Saturday, December 19, 2015

"The Island of Doctor Moreau" by H.G. Wells

Last December I read H.G. Wells's Invisible Man, so this December I thought I would try another of his books, and preferably not The War of the Worlds (because it bored me out of my 13 year old skull when I once tried to read it). I already knew most of the story behind this book due to watching a movie based off of it, but then again, I barely remembered that.

Usually, I'm not that intrigued by the beginning of most classics, but this one hooked me from the start. I have a penchant for liking island-based sci-fi and horror-esque tales, so that may have contributed to my speedy devouring of this book. Island settings are my kind of exotic, as I have never seen the ocean firsthand, and therefore I attribute all sorts of inherently mysterious traits to island settings, even if the author doesn't make them in any way mysterious.

The Plot (As Seen on Goodreads):
'Ranked among the classic novels of the English language and the inspiration for several unforgettable movies, this early work of H. G. Wells was greeted in 1896 by howls of protest from reviewers, who found it horrifying and blasphemous. They wanted to know more about the wondrous possibilities of science shown in his first book, The Time Machine, not its potential for misuse and terror. In The Island of Dr. Moreau, a shipwrecked gentleman named Edward Prendick, stranded on a Pacific island lorded over by the notorious Dr. Moreau, confronts dark secrets, strange creatures, and a reason to run for his life.
'While this riveting tale was intended to be a commentary on evolution, divine creation, and the tension between human nature and culture, modern readers familiar with genetic engineering will marvel at Wells’s prediction of the ethical issues raised by producing “smarter” human beings or bringing back extinct species. These levels of interpretation add a richness to Prendick’s adventures on Dr. Moreau’s island of lost souls without distracting from what is still a rip-roaring good read.'

This is a book where you really don't have to like the characters to enjoy it. In fact, I harbored great dislike for most of the characters in the book (except the strange creatures) because it was clear they didn't know what they were doing- and they did it anyway. With some books, it's the plot that keeps you enthralled, and I would have to say that is the case with this one, as there are a lot of controversial things being done that I don't in any way endorse.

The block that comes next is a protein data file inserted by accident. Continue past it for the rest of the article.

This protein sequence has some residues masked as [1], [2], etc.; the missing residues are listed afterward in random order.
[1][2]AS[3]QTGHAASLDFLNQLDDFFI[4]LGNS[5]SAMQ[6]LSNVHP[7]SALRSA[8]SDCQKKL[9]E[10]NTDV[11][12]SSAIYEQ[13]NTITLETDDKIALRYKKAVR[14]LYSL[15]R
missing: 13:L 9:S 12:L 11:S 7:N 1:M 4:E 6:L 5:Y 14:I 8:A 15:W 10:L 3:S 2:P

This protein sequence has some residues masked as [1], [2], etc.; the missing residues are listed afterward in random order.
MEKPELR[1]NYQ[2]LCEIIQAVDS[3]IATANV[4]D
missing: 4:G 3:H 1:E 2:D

Beyond the characters and the setting, I enjoyed the way this book was written much more than The Invisible Man, even with a few gaffes in the writing that wouldn't get past a modern editor. Oddly enough, this was published a year before that other book, but I took more pleasure in reading this one (even though now that I look, the ratings are identical). I remember being more annoyed with The Invisible Man, but with this one I was definitely more repulsed- the subject matter is a lot different.

A favorite quote (that sums up the plot of the book):

What could it all mean? A locked enclosure on a lonely island, a notorious vivisector, and these crippled and distorted men?

    ~The Island of Doctor Moreau by H.G. Wells, 25% Kindle Edition

The Island of Doctor Moreau is a place I don't believe I'd like to visit in real life. Honestly, if I ended up there, I'd be trying to swim home rather than risk spending the night. In that manner, this book has accomplished its purpose- to scare and be entertaining. Unfortunately, other than entertainment value, there were few points to add to its rating, other than quotability and the occasional 'big think' moment. If you want to take an adventure on a creepy island, I recommend this book, as long as you can withstand the content.

Rating: 3.5 of 5 Stars for a great, albeit creepy, read.

Content: Ages 14+ for intensive animal abuse, medical misbehavior, and men playing God.

Page Count: 160 pages


  1. I wonder what I would think of this if I read it today. I was in high school when I last read it. I remember liking it then (I was one of those rare kids who liked just about everything I was assigned to read--with the exception of Shakespeare).

    1. You're lucky then- I had a teacher in high school who would assign books to read, which I liked for the most part, and then she taught them to us, which made me not like them at all. It's hard to tell if you'll like books more or less if you read them as an adult- for the most part, my ratings have only gone up (because I'd forgotten how good the books were).
      Thanks for stopping by and commenting, Wendy!
      ~Litha Nelle


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